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        • I worked for the Church for years too. Drinkin’ and gamblin’ are par for the course with the Catholics.

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          • Ain't No Shrinking Violet says:

            You worked for the church? What did you do there?

            I must with great dismay admit I was a member of the cult for decades, until just recently. Now I’m angry as hell they sucked me in for so long.

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            • makagutu says:

              Don’t worry Vi. I was a member too but not an official. I feel bad I wasted so much time believing crazy things

              Liked by 1 person

            • I went to Catholic school from K-12th grade. I worked as a janitor at my old grade school from the time I was 14 into my early 20’s. I was never really into the religion. I believed it because I was supposed to and felt it was “evil” to doubt it out loud, but it wasn’t too hard to finally realize, “This shit ain’t real.” So, anyway, I’m quite familiar with the katlicks, and drinking. ๐Ÿ˜‰

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              • Ain't No Shrinking Violet says:

                It seems a lot of atheists came to their senses rather young, which makes me insanely jealous. Unfortunately I DID really buy into the crap of religion, and for a very long time…it just kills me. I suppose it’s never too late though to seize your sanity! ๐Ÿ™‚

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                • Oh, I wasn’t a “full blown” atheist til i was in my mid-40’s. Wasn’t a big church goer, but the word, “This shit ain’t real” didn’t feel right coming out of my mouth til just a few years ago.

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                  • Ain't No Shrinking Violet says:

                    Well thank goodness I’m not the only one. I declared myself an atheist just a few months ago at age 41, but was a full-on, bible banging believer nearly up to that point. The f’ing horror!

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                    • makagutu says:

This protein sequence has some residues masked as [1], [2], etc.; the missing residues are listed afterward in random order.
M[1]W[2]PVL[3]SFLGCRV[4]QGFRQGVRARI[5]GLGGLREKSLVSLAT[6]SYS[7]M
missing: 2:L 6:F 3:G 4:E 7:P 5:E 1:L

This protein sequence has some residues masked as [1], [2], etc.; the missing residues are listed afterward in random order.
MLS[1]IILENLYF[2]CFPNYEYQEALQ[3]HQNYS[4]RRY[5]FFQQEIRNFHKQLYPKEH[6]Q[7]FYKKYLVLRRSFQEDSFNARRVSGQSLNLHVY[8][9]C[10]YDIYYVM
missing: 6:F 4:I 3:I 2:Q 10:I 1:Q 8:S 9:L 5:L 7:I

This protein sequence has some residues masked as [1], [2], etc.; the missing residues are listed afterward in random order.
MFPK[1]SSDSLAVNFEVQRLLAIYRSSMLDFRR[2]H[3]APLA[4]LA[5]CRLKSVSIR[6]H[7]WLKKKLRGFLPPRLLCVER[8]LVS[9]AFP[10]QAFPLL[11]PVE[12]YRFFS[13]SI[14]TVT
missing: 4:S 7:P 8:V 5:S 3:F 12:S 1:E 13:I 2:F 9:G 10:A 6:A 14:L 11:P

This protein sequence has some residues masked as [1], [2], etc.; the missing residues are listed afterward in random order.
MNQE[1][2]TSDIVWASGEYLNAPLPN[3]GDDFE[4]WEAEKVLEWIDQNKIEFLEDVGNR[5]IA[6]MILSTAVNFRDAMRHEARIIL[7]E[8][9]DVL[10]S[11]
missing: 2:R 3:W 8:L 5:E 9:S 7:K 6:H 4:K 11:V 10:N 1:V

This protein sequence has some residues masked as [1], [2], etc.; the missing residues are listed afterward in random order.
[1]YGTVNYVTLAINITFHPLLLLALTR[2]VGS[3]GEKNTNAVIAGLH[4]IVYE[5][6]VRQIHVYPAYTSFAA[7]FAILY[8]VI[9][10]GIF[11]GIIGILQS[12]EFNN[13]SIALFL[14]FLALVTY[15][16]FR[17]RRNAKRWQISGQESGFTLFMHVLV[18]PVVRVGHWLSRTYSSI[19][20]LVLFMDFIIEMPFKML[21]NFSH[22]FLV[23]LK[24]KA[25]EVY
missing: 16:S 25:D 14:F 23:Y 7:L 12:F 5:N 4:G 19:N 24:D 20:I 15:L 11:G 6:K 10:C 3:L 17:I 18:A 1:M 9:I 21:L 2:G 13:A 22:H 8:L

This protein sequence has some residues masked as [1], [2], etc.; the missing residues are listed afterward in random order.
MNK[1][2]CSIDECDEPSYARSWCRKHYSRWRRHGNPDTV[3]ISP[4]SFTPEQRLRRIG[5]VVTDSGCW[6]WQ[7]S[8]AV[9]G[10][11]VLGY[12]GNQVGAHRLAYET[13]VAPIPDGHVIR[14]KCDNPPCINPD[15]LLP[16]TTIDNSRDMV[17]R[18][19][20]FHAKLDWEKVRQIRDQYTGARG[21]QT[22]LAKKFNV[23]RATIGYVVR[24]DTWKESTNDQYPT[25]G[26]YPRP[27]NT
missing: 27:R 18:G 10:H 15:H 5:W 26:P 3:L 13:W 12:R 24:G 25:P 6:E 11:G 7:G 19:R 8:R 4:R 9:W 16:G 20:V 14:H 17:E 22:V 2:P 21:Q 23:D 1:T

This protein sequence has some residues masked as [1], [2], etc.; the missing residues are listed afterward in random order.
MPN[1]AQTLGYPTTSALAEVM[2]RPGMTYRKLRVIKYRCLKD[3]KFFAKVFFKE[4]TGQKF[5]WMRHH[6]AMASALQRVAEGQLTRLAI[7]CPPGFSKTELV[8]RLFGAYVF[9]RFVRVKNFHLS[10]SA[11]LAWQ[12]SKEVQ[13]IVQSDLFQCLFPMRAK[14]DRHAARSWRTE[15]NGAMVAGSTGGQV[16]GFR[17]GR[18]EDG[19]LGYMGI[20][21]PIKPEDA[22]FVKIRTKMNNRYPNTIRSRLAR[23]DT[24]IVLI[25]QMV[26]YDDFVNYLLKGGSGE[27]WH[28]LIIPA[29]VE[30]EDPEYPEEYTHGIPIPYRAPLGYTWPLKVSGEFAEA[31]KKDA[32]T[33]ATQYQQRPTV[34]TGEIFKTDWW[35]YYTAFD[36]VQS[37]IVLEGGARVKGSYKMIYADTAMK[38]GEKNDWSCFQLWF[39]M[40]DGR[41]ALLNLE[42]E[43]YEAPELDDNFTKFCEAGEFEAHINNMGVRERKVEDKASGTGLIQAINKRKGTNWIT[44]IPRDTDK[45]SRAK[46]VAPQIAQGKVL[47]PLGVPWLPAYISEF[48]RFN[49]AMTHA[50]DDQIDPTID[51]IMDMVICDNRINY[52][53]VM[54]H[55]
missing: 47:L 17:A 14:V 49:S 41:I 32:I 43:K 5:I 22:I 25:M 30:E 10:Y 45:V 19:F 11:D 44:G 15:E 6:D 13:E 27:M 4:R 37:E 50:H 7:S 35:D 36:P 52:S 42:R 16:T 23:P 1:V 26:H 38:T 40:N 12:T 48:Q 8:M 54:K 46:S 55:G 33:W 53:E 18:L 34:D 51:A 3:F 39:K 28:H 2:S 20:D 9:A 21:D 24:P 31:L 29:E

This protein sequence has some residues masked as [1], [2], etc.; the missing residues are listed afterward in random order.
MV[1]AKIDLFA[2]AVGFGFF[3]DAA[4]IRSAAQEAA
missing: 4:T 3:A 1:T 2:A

It’s never too late to change. Am lucky I left at 27 that is 4 years ago

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                    • Ain't No Shrinking Violet says:

                      Huh…I must have been mixing you up with someone else Mak, cuz I thought you were one of the lucky ones who managed to get out of the cult in their late teens. 27 is still a fine young age to dump it all, and now you’ve been embracing reality for 4 years already. Not a bad accomplishment! I think of people like my mom, who at age 70 are still stuck in the mire, and that makes me really sad.

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                    • makagutu says:

                      Well, I still have friends praying for me in the hope that I will start going to church again.
                      For those of advanced age I think are more fearful and wouldn’t want to move away from where they feel comfy

                      Liked by 1 person

                    • Ain't No Shrinking Violet says:

                      The amount of people still praying for my soul is unbelievable…I hope the number tapers off with time because it aggravates the crap out of me to think in four years they might still be at it.

                      My poor mother is about to have a heart attack with me leaving the church, and I hate to vex her too much…she’s the only one that makes me feel sad about my deconversion. The rest can go to hell.

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                    • makagutu says:

                      Don’t vex the old lady. The rest can go to hell

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                    • archaeopteryx1 says:

                      I’ve known Mak for nearly all of those four years, and until now, had no idea that when I met him he was such a recent deconvert. It’s always a good day when you learn something new.

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                    • makagutu says:

                      I have always said you were a good teacher and friend. It has always been a pleasure knowing you

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                    • archaeopteryx1 says:

                      Just puttin’ one foot in front of the other – sometimes that takes me places, other times in circles.

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                    • Ain't No Shrinking Violet says:

                      Arch, were you ever in the cult, or were you blissfully free all your life?

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                    • Bless you my child, and welcome to the world of immoral child-eating non-believers. ๐Ÿ™‚ $Amen$

                      Liked by 1 person

                    • Ain't No Shrinking Violet says:

                      I really enjoy the $$ on the sides of Amen! Just yesterday a mormon neighbor gathered her kids closer to her as I, the satanist (aka atheist), walked by…no doubt she thought I was going to eat them. *eye roll*

                      Like

                    • makagutu says: